Capital Markets: Overview
The banks in this note reported US$169bn of operating revenue in FY17, 3% below FY16, and US$35bn in 4Q17, -10% y/y. Primary revenue grew, but Equities slipped and – crucially – FY17 FICC dropped 10% y/y. A fall in per-head FICC productivity led to renewed ‘rightsizing’ initiatives.
Banks (again) matched their costs to revenue: the average cost/income for banks in this report declined, from 82% in FY16 to 79% in FY17, driven by improvement in FICC and Banking.
Opinions on the impact of MiFID 2 vary widely; we expect it will be significant. For example, when TRACE reporting was introduced in the US, the added transparency on volumes traded (and hence flows) let to a c.30% reduction in bid-offer (or equivalent) margins. A similar phenomenon may be seen in MiFID 2, as it applies to most of the high-volume fixed income instruments. The exact margin reduction is likely to be smaller, as increased use of electronic markets means that the European markets are already more transparent than the US markets were at the time TRACE reports were introduced; still, we would not be surprised to see margin compression of 10-15% with a commensurate impact on revenues.
In the US, commercial lending remained steady. While rising interest rates favoured some banks, others found their financing margins unchanged relative to 4Q17. European volumes declined – slightly in continental Europe and more sharply in the UK. In general, banks saw net interest margins tightening on their existing loan portfolio, but margins on new loans were healthier.
Driven by strong activity in the US and Europe, 4Q17 payments volumes grew by approximately 10% compared to prior-year period. Trade finance activity steadied, with a year-on-year decline of almost imperceptible 0.5%.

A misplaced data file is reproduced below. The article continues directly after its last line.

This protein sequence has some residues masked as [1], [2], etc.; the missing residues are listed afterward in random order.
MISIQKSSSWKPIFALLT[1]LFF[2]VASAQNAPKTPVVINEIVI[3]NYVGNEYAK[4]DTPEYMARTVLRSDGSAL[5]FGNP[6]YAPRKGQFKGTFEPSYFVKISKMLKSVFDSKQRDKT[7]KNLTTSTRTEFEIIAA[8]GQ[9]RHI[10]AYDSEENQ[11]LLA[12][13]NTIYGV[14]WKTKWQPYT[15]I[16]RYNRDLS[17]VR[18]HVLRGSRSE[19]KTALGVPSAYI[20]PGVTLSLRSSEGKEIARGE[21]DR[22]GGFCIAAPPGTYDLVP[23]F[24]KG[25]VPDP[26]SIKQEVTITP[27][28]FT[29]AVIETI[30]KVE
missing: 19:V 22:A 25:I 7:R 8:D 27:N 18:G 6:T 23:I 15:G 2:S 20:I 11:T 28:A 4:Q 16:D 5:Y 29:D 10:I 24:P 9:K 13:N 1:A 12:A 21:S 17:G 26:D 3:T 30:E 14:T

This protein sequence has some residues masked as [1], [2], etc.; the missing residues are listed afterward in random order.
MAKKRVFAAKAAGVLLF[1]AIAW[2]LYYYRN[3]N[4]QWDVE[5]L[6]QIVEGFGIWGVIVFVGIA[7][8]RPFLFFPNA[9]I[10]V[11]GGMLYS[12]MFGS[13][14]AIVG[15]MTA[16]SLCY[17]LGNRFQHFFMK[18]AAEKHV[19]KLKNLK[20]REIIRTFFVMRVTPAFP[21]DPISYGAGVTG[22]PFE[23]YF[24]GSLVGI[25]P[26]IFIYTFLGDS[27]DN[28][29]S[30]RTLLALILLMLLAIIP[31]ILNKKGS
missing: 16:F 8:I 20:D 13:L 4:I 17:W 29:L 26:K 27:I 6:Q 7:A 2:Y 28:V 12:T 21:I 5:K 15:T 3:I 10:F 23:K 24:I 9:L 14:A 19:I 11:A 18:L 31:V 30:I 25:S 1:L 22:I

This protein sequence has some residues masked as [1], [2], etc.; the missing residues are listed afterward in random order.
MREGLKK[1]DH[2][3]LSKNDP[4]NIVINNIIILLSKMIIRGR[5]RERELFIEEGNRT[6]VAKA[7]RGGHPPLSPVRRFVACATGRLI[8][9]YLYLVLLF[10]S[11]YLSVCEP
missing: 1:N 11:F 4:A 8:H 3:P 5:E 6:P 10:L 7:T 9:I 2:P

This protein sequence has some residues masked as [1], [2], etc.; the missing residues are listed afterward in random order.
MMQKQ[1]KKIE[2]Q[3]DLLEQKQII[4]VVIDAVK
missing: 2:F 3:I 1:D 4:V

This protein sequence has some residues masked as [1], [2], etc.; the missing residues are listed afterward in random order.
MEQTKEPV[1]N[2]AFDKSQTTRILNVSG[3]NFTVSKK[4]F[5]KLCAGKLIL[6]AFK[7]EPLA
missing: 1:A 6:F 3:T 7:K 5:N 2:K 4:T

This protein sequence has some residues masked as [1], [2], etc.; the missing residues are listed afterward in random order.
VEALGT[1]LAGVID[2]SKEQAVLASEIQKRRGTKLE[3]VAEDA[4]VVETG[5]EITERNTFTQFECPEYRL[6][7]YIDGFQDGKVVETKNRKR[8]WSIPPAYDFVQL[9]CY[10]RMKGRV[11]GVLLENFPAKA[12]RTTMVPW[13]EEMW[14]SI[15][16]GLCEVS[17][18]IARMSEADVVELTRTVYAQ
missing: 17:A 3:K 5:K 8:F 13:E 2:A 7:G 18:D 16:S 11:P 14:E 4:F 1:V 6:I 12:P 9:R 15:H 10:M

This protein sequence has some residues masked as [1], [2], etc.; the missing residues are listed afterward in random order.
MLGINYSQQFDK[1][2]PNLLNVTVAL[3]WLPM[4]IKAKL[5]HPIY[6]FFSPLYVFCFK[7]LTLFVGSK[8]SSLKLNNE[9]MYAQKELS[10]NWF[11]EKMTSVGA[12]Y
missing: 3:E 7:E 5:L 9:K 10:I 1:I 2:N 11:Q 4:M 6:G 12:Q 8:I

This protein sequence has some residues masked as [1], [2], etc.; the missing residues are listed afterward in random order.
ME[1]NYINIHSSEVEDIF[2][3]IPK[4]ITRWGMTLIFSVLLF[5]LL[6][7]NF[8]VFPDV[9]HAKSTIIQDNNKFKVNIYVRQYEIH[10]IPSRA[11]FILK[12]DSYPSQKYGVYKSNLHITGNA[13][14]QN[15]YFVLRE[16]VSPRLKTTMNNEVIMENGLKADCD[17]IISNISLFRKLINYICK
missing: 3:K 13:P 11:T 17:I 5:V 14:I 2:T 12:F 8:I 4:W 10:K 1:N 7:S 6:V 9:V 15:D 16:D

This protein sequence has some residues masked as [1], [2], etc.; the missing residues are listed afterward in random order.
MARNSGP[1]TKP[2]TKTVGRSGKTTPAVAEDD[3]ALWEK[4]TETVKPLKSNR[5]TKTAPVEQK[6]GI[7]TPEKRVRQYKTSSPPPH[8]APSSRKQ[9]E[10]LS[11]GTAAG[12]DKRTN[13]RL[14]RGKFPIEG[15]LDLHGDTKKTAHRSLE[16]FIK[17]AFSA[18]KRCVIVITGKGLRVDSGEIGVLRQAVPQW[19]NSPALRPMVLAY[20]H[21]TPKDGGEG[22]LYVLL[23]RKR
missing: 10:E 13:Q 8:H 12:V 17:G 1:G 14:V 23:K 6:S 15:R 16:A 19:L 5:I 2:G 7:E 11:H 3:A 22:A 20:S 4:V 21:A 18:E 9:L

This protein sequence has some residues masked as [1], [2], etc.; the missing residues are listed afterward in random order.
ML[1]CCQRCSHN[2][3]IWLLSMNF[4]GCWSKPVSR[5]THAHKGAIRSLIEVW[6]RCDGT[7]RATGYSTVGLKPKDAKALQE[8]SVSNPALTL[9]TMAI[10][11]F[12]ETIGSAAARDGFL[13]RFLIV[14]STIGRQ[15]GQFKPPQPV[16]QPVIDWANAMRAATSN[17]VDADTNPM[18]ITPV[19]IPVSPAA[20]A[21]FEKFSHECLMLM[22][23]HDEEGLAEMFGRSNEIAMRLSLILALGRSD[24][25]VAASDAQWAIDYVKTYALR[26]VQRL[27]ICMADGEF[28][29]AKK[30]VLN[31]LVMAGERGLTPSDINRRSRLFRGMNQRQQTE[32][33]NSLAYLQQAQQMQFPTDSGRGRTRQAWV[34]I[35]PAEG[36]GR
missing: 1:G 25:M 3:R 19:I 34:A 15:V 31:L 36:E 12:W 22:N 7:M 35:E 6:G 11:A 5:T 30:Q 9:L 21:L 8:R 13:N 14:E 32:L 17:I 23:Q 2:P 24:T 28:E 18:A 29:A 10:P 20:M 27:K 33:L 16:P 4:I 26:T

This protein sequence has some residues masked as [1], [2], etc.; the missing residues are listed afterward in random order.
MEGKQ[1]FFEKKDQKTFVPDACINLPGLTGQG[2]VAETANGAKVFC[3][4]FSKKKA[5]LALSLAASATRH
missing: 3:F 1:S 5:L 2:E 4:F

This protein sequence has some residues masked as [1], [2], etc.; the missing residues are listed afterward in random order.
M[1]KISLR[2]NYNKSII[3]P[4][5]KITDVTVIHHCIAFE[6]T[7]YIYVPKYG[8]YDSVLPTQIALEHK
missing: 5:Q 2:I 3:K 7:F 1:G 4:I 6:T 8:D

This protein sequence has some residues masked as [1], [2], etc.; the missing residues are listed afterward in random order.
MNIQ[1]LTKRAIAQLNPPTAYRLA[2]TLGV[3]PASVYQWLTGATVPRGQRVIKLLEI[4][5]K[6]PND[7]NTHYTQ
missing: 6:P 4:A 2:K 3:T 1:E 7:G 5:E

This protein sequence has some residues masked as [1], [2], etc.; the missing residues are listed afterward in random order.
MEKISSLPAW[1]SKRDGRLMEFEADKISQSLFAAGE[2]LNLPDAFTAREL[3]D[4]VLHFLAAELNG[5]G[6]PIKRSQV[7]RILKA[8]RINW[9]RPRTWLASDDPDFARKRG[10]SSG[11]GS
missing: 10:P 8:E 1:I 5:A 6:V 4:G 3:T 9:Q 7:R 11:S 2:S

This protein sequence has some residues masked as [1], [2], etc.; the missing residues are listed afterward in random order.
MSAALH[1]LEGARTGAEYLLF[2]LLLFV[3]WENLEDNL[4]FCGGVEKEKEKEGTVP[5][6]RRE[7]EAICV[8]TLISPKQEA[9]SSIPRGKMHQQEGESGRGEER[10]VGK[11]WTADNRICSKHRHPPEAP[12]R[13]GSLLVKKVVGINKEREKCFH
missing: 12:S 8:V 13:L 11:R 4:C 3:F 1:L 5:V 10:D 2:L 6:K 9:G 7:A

Wealth management revenues of the banks included in this report reached US$66bn in FY17, +8% y/y, with corresponding increase in productivity. Pre-tax profits jumped 16% y/y, despite a sizeable investment in front- and middle-office staff and (selective) investment in systems.
MiFID 2 is likely to accelerate the shift from advisory to discretionary activities (here, we aggregate fees from both within ‘investment management’). With questionable wisdom, the impractically detailed MiFID 2 stipulates that firms must show how each advice that is given meets the client’s objectives and circumstances – even if a transaction was discussed with the client beforehand. A resultant increase in provider’s cost may make advisory even more niche than it already is; several smaller firms we follow have already ceased marketing advisory service – even if they still offer it.
Other key challenges for the industry in 2018 and beyond include: a continued shift to tech solutions/AI (including cooperation with specialist external operators), a more transparent pricing, emphasising performance over a simple share-of-AuM, especially in the UHNW segment.